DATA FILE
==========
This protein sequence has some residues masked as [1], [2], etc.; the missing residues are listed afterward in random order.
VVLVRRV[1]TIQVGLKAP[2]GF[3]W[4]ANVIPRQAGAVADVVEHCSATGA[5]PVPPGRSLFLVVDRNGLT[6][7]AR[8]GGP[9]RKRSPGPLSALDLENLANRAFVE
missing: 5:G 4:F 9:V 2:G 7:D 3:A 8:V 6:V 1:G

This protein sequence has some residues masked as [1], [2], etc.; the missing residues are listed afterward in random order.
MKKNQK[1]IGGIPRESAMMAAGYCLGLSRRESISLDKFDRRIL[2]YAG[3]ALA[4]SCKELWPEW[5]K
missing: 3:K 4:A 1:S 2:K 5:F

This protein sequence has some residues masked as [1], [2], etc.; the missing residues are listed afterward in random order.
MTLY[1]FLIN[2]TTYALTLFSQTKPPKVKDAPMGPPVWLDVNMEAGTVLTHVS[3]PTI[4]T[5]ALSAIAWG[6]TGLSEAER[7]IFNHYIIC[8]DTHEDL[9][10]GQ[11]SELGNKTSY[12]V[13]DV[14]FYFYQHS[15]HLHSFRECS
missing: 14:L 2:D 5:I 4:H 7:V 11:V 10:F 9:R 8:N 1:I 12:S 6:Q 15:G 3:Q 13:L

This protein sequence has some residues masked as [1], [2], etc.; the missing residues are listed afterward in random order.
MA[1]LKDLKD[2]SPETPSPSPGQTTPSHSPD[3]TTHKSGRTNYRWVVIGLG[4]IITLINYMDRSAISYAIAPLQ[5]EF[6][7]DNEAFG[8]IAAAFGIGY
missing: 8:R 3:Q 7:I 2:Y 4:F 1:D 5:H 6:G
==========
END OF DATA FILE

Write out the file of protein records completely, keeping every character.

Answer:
This protein sequence has some residues masked as [1], [2], etc.; the missing residues are listed afterward in random order.
VVLVRRV[1]TIQVGLKAP[2]GF[3]W[4]ANVIPRQAGAVADVVEHCSATGA[5]PVPPGRSLFLVVDRNGLT[6][7]AR[8]GGP[9]RKRSPGPLSALDLENLANRAFVE
missing: 5:G 4:F 9:V 2:G 7:D 3:A 8:V 6:V 1:G

This protein sequence has some residues masked as [1], [2], etc.; the missing residues are listed afterward in random order.
MKKNQK[1]IGGIPRESAMMAAGYCLGLSRRESISLDKFDRRIL[2]YAG[3]ALA[4]SCKELWPEW[5]K
missing: 3:K 4:A 1:S 2:K 5:F

This protein sequence has some residues masked as [1], [2], etc.; the missing residues are listed afterward in random order.
MTLY[1]FLIN[2]TTYALTLFSQTKPPKVKDAPMGPPVWLDVNMEAGTVLTHVS[3]PTI[4]T[5]ALSAIAWG[6]TGLSEAER[7]IFNHYIIC[8]DTHEDL[9][10]GQ[11]SELGNKTSY[12]V[13]DV[14]FYFYQHS[15]HLHSFRECS
missing: 14:L 2:D 5:I 4:H 7:V 11:V 10:F 9:R 8:N 1:I 12:S 6:Q 15:G 3:Q 13:L

This protein sequence has some residues masked as [1], [2], etc.; the missing residues are listed afterward in random order.
MA[1]LKDLKD[2]SPETPSPSPGQTTPSHSPD[3]TTHKSGRTNYRWVVIGLG[4]IITLINYMDRSAISYAIAPLQ[5]EF[6][7]DNEAFG[8]IAAAFGIGY
missing: 8:R 3:Q 7:I 2:Y 4:F 1:D 5:H 6:G